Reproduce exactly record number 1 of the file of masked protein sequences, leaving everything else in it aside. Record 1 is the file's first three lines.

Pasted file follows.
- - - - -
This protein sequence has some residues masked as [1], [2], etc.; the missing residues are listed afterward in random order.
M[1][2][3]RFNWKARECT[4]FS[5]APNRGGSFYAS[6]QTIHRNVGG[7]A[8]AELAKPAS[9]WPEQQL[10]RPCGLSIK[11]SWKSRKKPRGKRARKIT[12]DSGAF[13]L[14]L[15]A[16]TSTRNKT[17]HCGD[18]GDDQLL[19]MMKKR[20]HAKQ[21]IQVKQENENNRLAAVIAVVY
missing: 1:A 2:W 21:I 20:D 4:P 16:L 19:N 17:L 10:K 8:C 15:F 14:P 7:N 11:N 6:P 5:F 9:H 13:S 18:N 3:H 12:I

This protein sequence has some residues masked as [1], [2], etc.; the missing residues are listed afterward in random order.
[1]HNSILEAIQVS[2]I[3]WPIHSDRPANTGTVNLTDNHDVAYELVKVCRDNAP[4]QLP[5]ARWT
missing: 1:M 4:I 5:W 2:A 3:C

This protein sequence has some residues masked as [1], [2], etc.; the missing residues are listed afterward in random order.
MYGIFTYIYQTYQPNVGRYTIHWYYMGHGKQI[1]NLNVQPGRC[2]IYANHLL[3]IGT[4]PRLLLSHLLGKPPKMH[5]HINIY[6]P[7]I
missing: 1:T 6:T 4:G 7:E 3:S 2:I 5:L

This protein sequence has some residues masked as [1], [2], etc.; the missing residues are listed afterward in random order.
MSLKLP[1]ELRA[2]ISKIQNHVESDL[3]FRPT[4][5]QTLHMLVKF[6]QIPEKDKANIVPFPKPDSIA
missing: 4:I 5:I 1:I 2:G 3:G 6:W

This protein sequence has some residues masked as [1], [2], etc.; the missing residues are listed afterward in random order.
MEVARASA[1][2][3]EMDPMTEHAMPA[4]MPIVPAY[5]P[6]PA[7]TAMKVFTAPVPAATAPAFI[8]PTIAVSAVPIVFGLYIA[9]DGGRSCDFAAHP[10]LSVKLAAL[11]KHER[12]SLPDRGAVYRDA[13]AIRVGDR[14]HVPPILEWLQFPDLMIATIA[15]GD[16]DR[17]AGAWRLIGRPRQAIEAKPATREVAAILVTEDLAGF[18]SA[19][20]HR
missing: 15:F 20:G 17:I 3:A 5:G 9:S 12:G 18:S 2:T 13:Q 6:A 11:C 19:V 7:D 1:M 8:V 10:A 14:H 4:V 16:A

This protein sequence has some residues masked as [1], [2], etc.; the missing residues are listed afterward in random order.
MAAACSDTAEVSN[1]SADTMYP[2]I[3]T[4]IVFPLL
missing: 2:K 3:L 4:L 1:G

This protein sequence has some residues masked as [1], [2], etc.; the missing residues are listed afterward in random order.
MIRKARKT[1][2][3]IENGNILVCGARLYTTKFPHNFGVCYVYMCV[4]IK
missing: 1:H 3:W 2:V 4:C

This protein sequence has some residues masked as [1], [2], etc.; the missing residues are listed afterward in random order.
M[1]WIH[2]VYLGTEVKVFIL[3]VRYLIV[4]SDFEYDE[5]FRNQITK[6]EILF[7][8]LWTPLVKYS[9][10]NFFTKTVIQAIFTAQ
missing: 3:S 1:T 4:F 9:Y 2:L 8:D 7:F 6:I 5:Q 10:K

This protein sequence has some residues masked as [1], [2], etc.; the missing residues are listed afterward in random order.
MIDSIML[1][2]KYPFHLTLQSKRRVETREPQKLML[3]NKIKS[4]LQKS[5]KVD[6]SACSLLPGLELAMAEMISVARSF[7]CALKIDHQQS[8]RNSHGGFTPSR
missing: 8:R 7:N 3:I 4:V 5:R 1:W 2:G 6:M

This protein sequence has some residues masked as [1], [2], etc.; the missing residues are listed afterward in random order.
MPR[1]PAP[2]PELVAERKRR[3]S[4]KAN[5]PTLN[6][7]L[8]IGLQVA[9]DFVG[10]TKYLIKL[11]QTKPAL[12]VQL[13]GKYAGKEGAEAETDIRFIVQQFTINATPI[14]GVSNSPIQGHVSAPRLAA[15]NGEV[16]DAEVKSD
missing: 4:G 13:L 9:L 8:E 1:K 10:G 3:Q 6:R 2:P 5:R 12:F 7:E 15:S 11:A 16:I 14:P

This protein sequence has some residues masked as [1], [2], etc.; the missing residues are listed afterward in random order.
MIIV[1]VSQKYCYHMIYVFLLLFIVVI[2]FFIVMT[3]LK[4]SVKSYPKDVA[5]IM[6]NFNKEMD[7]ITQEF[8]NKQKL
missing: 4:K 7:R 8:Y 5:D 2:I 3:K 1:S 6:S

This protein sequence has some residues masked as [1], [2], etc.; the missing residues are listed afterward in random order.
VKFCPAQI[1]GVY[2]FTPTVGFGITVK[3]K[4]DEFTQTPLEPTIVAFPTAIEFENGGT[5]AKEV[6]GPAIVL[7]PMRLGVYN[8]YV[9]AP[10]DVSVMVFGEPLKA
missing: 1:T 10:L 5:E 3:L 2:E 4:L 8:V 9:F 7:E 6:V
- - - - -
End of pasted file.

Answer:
This protein sequence has some residues masked as [1], [2], etc.; the missing residues are listed afterward in random order.
M[1][2][3]RFNWKARECT[4]FS[5]APNRGGSFYAS[6]QTIHRNVGG[7]A[8]AELAKPAS[9]WPEQQL[10]RPCGLSIK[11]SWKSRKKPRGKRARKIT[12]DSGAF[13]L[14]L[15]A[16]TSTRNKT[17]HCGD[18]GDDQLL[19]MMKKR[20]HAKQ[21]IQVKQENENNRLAAVIAVVY
missing: 1:A 2:W 21:I 20:D 4:P 16:L 19:N 17:L 10:K 8:C 15:F 14:P 7:N 11:N 6:P 5:F 9:H 13:S 18:N 3:H 12:I